Abukir


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Abukir:

see Abu QirAbu Qir
or Abukir
, village, N Egypt, on a promontory in the Nile River delta. Admiral Horatio Nelson's victory over the French fleet off Abu Qir on Aug. 1–2, 1798 (sometimes called the battle of the Nile), restored British prestige in the Mediterranean region
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, Egypt.

Abukir

 

island and cape in Egypt, at the mouth of the Nile River on the Mediterranean Sea; a battle took place near there on Aug. 1–2, 1798, between the British, under Rear Admiral H. Nelson, and the French, led by Vice Admiral F. Brueys, during the Egyptian expedition of 1798–1801. The French fleet of 13 ships of the line and four frigates with 10,000 men and 1,183 guns lay at anchor in Abukir Bay, when, unexpectedly for the French, on August 1 the English fleet consisting of 14 ships of the line with 8,000 men and 1,012 guns approached Abukir. The battle began about 7 P.M. Nelson sent eight battleships, concentrating superior forces in the main direction, against the French vanguard of five battleships. Four of Nelson’s ships fired from the landward side, the others from the sea. Two English battleships fought against the ships of the French center. By 9 P.M., the vanguard and center of the French fleet had been thoroughly routed. The French rear guard under Rear Admiral P. C. Villeneuve, which had seen the destruction of the French ships only the day before, was defeated by noon of August 2. The French lost 11 battleships and two frigates; more than 6,000 Frenchmen were killed, wounded, or taken prisoner. The English lost about 900 men. The communication lines between France and Napoleon Bonaparte’s 30,000-man army in Egypt were broken.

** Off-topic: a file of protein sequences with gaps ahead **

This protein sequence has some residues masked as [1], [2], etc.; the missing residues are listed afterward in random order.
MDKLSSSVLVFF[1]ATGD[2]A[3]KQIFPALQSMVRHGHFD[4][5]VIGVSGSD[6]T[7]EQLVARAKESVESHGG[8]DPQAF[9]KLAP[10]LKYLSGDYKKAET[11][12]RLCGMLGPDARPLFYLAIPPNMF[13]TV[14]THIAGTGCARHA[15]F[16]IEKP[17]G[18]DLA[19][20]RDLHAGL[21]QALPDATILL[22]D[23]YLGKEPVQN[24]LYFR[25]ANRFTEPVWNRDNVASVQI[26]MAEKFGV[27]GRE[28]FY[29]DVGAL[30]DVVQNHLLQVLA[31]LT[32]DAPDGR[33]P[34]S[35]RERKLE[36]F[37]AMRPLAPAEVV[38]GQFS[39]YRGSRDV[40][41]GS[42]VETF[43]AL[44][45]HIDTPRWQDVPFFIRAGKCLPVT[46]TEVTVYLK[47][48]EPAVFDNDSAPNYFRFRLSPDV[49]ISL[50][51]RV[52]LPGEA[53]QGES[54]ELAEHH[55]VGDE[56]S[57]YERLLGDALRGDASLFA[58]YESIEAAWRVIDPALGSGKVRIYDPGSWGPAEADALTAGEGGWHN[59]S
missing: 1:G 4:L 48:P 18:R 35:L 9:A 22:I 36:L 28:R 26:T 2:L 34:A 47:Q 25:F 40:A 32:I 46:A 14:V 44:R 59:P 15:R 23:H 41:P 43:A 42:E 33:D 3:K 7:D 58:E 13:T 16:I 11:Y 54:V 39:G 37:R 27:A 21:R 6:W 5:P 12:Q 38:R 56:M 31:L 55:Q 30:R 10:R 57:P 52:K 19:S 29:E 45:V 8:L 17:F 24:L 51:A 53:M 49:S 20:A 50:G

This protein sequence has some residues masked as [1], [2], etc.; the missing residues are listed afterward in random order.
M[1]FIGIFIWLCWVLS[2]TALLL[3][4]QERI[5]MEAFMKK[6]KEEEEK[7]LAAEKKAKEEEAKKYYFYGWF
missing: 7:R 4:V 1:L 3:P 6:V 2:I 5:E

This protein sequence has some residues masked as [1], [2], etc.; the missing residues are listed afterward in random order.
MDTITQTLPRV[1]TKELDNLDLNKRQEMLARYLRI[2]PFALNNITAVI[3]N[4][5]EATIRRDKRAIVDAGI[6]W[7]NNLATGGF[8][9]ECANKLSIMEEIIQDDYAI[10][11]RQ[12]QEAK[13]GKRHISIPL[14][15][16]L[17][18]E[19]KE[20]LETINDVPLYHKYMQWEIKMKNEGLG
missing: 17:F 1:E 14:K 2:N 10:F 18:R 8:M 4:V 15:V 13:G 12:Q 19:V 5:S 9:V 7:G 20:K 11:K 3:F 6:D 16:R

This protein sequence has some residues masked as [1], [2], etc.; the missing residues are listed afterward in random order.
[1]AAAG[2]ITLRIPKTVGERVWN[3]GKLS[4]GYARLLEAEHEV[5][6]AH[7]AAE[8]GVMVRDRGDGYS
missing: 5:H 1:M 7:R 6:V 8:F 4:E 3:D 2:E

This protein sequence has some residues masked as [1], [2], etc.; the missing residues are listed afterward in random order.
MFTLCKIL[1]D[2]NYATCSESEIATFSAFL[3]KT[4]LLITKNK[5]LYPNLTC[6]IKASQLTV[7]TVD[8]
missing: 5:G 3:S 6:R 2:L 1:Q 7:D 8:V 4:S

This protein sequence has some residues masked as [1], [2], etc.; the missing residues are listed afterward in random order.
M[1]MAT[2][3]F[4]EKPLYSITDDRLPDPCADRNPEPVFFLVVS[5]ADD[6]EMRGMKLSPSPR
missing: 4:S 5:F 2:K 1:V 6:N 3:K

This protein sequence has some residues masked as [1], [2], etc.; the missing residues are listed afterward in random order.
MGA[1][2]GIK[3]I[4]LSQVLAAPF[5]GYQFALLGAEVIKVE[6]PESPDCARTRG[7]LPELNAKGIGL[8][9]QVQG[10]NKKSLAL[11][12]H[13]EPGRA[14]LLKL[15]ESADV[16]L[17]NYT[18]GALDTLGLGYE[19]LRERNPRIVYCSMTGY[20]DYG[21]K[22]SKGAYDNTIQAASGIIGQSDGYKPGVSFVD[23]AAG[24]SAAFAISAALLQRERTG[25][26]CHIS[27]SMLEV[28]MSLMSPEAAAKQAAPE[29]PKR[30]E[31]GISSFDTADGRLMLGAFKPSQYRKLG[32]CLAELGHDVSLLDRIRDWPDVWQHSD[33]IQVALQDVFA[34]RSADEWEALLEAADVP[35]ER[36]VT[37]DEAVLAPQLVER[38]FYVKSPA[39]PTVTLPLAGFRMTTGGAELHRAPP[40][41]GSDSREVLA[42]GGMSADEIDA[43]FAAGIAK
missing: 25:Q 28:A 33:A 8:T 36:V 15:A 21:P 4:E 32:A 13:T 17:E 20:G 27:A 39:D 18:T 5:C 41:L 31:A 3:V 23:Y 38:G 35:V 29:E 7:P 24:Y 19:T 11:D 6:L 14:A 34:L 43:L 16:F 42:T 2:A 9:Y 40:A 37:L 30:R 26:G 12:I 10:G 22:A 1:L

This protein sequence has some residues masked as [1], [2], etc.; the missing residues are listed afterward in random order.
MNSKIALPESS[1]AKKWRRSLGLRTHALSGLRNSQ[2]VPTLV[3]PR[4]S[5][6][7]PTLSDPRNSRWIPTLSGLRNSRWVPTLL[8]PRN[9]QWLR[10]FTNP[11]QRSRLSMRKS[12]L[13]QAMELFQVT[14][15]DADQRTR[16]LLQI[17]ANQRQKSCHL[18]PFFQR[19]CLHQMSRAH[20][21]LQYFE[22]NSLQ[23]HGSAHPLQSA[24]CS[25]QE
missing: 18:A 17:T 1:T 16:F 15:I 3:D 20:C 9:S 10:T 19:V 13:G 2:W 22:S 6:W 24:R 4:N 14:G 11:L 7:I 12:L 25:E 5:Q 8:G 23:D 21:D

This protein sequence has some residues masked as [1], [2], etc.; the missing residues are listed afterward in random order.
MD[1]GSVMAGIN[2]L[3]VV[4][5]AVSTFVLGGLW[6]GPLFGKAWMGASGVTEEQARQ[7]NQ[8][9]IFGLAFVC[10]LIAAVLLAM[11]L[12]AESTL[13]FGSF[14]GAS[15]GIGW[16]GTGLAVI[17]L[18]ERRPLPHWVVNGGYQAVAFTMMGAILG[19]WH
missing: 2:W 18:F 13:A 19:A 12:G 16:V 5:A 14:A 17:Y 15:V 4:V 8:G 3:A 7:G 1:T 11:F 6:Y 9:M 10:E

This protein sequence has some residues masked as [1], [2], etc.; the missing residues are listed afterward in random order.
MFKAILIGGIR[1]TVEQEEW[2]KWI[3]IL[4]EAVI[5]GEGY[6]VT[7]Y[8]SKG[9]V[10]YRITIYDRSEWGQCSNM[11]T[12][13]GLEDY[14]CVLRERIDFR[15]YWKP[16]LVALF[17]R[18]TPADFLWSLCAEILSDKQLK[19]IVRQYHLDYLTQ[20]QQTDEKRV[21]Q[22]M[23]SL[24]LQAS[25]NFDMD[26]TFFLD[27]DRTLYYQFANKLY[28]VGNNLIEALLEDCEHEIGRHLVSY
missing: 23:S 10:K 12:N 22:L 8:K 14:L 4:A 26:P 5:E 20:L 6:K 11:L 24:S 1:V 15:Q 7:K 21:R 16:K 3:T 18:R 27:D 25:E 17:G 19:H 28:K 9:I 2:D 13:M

REFERENCE

Istoriia voen.-mor. isk-va, vol. 2. Moscow, 1954. Pages 15–17.
References in periodicals archive ?
Lucia, Demerara, and Trinidad, and reorganized the defenses of Grenada (1795-1796); while in the Indies he introduced reforms, altering the uniform for tropical conditions and improving sanitation and health conditions; commander of British forces in Ireland (1797-1799); served with distinction in the Anglo-Russian campaign in Holland (August-October 1799); given command of British forces in the Mediterranean (1800); captured Minorca (1800) and commanded the well-conducted amphibious landing of an Anglo-Turkish army at Abukir (March 8, 1801); severely wounded in the thigh during the French attack there (night of March 20-21), he died from his wounds aboard H.
In reality, of course, the campaign was a disaster, with Nelson sinking the French fleet in Abukir Bay outside Alexandria, leaving the army stranded and its numbers whittled away by disease and sandstorms.
Napoleon's commander Admiral Villeneuve had been utterly defeated by Nelson at Abukir Bay in Egypt, where only two French ships got away, and this lesson was forever etched in his mind.